Submitted to: Ecology and Management of Rangelands
Publication Type: Peer Reviewed Journal
Publication Acceptance Date: 6/18/2005
Publication Date: N/A
Citation: Interpretive Summary: Livestock producers utilizing rangelands for grazing have sought ways to increase forage production and forage quality for decades to reduce the demand for supplemental feed. Interseeding a legume, such as yellow-flowering alfalfa (Medicago sativa ssp. falcata), into rangelands provides increased forage production and improved forage quality. Northern mixed-grass prairie in northwestern South Dakota interseeded in 1965, 1987, and 1998 showed increased production of 796-1940 kg/ha contributed by the alfalfa and annual total production increases of 42-143%. The N fixed by the legume resulted in significant increases in soil N and hence increased forage quality for most of the native species of this ecosystem and contributed a significant high protein component represented by the alfalfa. With the natural hardiness and grazing tolerance of yellow-flowering alfalfa, the practice of interseeding it into rangelands could potentially be applied to millions of hectares of prairie and other grazing ecosystems.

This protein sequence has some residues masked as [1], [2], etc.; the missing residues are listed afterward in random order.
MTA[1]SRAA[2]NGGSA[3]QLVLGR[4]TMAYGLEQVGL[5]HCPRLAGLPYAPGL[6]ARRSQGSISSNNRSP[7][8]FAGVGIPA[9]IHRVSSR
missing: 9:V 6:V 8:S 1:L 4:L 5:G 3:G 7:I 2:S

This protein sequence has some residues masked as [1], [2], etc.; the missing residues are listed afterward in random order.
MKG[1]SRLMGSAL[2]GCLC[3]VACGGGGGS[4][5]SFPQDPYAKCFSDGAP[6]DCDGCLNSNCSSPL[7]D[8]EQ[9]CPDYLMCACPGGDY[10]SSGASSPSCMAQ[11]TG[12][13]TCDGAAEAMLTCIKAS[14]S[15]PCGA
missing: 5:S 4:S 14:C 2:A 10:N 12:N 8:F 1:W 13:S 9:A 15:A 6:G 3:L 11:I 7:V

Technical Abstract: Interseeding alfalfa into rangelands has been assessed for decades as a method of range improvement to increase forage production and forage quality for livestock. Research was initiated in 2001 to examine the long-term effects of interseeding yellow-flowered alfalfa (Medicago sativa ssp. falcata) on northern mixed-grass rangelands. Forage production and forage quality parameters were assessed on sites interseeded in 1965, 1987, and 1998 and compared to adjacent native rangelands. Live aboveground biomass for the 1965, 1987 and 1998 interseeded sites was 68, 143, and 42% higher, respectively, compared to their native control areas. Alfalfa aboveground biomass accounted for 1489 of the 2969 kg ha-1 live biomass harvested from the 1965 interseeded site, 1940 of the 2744 kg ha-1 on the 1987 interseeded site, and 796 of the 2322 kg ha-1 on the 1998 interseeded site. Increased soil N resulting from N fixation by the 'falcata' significantly increased the crude protein (CP) content of several native species while the alfalfa itself provided forage with 16 to 18% CP. Alfalfa had higher protein degradability and provided higher concentrations of calcium (Ca), potassium (K) and magnesium (Mg) than the native rangeland grasses. This research has shown that the practice of interseeding alfalfa into rangelands will increase forage production and improve forage quality in the Northern Great Plains.